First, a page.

COLUMBIA, SC (WSPA) – The drama continues over Governor Henry McMaster announcing a more than $30 million commitment to private school education.
Wednesday, in Orangeburg County, a circuit judge heard the arguments for and against the spending.
South Carolina received $48 million as part of the Governor’s Emergency Education Relief fund.
$32 million of that would go to private school scholarships called SAFE Grants.
“They both have different learning challenges. They’re on the spectrum for autism.”
Elizabeth Reilly is one of thousands of South Carolina parents who depend on private schools for their child’s education.
Reilly continued, “It’s smaller classrooms. It’s more one-on-one. And kids, who have learning challenges, that’s what they need.”
Recently, Governor McMaster pledged to spend $32 million on scholarships for parents to help send their child to private school. It was an announcement welcomed by the Reilly family.
“Their dad passed away May 6th and he was a Marine veteran and he was our sole provider.”
But the governor’s announcement wasn’t received well by everyone. 2 teacher organizations (SCEA and PTSA) filed an amicus brief against the funds putting a pause on the spending.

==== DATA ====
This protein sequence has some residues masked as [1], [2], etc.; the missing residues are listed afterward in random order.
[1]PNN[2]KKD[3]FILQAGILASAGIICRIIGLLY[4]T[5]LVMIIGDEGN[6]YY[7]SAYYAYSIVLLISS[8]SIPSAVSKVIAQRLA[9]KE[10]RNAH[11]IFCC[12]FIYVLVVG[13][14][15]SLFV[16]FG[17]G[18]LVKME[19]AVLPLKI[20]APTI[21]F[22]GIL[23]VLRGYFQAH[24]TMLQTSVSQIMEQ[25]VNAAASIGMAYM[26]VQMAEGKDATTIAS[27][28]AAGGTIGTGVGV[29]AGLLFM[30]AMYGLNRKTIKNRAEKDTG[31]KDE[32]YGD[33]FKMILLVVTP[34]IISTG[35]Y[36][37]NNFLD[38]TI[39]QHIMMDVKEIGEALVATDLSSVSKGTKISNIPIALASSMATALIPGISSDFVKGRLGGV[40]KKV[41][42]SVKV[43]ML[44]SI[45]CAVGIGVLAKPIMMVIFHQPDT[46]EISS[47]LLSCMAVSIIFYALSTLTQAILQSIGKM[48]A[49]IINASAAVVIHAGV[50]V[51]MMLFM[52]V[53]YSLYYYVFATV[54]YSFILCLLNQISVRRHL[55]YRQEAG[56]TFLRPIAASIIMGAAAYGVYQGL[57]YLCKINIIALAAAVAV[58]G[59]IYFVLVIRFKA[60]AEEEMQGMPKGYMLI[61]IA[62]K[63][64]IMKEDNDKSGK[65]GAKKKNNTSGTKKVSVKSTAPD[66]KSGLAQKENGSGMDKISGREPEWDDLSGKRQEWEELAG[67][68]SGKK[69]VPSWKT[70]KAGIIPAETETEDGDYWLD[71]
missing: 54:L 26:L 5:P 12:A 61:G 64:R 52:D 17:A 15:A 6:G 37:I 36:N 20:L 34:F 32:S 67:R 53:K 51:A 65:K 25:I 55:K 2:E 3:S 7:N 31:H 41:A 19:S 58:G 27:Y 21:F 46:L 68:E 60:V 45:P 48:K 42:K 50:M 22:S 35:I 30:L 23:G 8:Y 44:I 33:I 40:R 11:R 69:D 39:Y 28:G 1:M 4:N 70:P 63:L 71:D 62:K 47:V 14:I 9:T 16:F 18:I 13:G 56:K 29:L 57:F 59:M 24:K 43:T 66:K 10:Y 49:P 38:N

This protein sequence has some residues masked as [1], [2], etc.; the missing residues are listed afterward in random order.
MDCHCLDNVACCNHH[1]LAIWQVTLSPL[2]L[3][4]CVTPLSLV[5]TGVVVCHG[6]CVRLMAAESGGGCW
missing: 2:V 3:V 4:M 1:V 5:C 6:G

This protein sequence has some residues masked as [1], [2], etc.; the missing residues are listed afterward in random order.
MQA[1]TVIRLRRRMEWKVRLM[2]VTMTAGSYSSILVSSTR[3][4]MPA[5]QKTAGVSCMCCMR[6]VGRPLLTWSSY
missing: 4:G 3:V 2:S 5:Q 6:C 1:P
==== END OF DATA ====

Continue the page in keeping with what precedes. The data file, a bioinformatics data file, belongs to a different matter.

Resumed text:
Sherry East, the president with the SC Education Association explained why the group felt the need to take action.
“We have mentioned we need counselors, and social workers to find missing children all the things we’re worried about to get back to school and you have the opportunity to put the money there and your don’t do that.”
Wednesday, an Orangeburg county judge heard testimony in a lawsuit filed to stop the release of those funds. Opponents argue the money violates the state’s constitution by sending public funds to private institutions.
But supporters say private schools often miss out on funding needed to support those students too.
“Private schools that have children that are struggling because of covid-19 need to be helped as well,” said Oran Smith with Palmetto Promise.
Reilly added, “It’s very frustrating because we pay taxes but independent schools dont’ reap any benefits. It goes to public schools, which is fine. But the one time independent schools can reap some reward and benefits…”
A decision was not made Wednesday. These discussions will continue at a later date.
However, Governor McMaster says if the judge blocks the funds he will file an appeal.